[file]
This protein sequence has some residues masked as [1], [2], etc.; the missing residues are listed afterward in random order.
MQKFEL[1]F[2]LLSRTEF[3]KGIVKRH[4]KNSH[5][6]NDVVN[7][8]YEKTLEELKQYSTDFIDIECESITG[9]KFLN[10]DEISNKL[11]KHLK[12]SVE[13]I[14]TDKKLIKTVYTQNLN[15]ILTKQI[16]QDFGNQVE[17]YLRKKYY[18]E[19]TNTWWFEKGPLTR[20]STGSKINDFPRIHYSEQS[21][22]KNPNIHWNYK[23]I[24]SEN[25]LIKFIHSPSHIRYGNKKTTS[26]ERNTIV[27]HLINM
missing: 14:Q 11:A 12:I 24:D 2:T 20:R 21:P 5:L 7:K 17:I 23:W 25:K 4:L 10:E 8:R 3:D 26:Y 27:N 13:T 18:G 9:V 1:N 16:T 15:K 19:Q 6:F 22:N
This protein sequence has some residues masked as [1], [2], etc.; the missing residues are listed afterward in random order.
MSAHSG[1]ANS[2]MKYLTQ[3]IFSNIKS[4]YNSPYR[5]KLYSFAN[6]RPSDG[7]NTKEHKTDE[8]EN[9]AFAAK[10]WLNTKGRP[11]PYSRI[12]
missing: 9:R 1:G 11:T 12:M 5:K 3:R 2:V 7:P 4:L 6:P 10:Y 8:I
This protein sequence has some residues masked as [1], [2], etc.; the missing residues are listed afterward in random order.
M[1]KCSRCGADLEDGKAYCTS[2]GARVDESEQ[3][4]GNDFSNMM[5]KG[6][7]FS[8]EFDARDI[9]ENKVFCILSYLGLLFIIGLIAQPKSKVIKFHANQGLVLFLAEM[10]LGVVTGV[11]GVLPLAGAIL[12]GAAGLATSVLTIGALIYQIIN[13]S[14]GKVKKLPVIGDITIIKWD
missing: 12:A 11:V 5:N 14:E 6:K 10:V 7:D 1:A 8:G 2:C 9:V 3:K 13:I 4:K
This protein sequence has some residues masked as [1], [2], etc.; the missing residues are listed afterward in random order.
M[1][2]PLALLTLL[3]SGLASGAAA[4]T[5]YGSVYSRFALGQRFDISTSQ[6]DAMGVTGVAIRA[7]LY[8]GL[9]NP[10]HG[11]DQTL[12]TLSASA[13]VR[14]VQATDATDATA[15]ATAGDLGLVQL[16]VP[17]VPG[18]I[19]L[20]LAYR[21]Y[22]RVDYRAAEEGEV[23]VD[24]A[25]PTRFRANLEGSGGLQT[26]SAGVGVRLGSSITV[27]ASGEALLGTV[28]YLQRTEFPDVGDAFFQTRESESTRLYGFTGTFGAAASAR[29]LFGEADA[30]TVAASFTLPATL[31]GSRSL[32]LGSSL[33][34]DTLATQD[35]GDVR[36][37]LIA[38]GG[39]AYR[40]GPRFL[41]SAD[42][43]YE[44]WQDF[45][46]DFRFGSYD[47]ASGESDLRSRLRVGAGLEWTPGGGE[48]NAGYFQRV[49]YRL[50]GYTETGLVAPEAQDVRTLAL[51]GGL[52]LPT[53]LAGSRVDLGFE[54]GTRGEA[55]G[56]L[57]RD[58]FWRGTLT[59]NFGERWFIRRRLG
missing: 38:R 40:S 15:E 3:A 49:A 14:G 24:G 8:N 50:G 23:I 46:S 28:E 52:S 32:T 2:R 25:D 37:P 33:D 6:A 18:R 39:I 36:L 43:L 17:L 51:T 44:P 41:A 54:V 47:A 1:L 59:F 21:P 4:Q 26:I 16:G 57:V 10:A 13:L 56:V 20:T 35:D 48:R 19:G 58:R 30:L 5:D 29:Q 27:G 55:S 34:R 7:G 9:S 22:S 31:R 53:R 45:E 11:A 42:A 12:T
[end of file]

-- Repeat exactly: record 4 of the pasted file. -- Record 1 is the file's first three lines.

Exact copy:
This protein sequence has some residues masked as [1], [2], etc.; the missing residues are listed afterward in random order.
M[1][2]PLALLTLL[3]SGLASGAAA[4]T[5]YGSVYSRFALGQRFDISTSQ[6]DAMGVTGVAIRA[7]LY[8]GL[9]NP[10]HG[11]DQTL[12]TLSASA[13]VR[14]VQATDATDATA[15]ATAGDLGLVQL[16]VP[17]VPG[18]I[19]L[20]LAYR[21]Y[22]RVDYRAAEEGEV[23]VD[24]A[25]PTRFRANLEGSGGLQT[26]SAGVGVRLGSSITV[27]ASGEALLGTV[28]YLQRTEFPDVGDAFFQTRESESTRLYGFTGTFGAAASAR[29]LFGEADA[30]TVAASFTLPATL[31]GSRSL[32]LGSSL[33][34]DTLATQD[35]GDVR[36][37]LIA[38]GG[39]AYR[40]GPRFL[41]SAD[42][43]YE[44]WQDF[45][46]DFRFGSYD[47]ASGESDLRSRLRVGAGLEWTPGGGE[48]NAGYFQRV[49]YRL[50]GYTETGLVAPEAQDVRTLAL[51]GGL[52]LPT[53]LAGSRVDLGFE[54]GTRGEA[55]G[56]L[57]RD[58]FWRGTLT[59]NFGERWFIRRRLG
missing: 38:R 40:S 15:E 3:A 49:A 14:G 24:G 8:N 50:G 23:I 46:S 28:E 52:S 32:T 2:R 25:D 37:P 33:D 6:A 18:R 39:I 36:L 43:L 17:L 51:T 44:P 41:A 54:V 47:A 1:L 59:F 21:P 4:Q 26:I 16:G 57:V 10:A 13:L 56:V 20:T 35:D 48:R 19:G 58:R 30:L 5:D 29:Q 27:G 55:S 34:R 7:G 9:S 22:S 31:R 53:R 45:E 11:A 42:A 12:T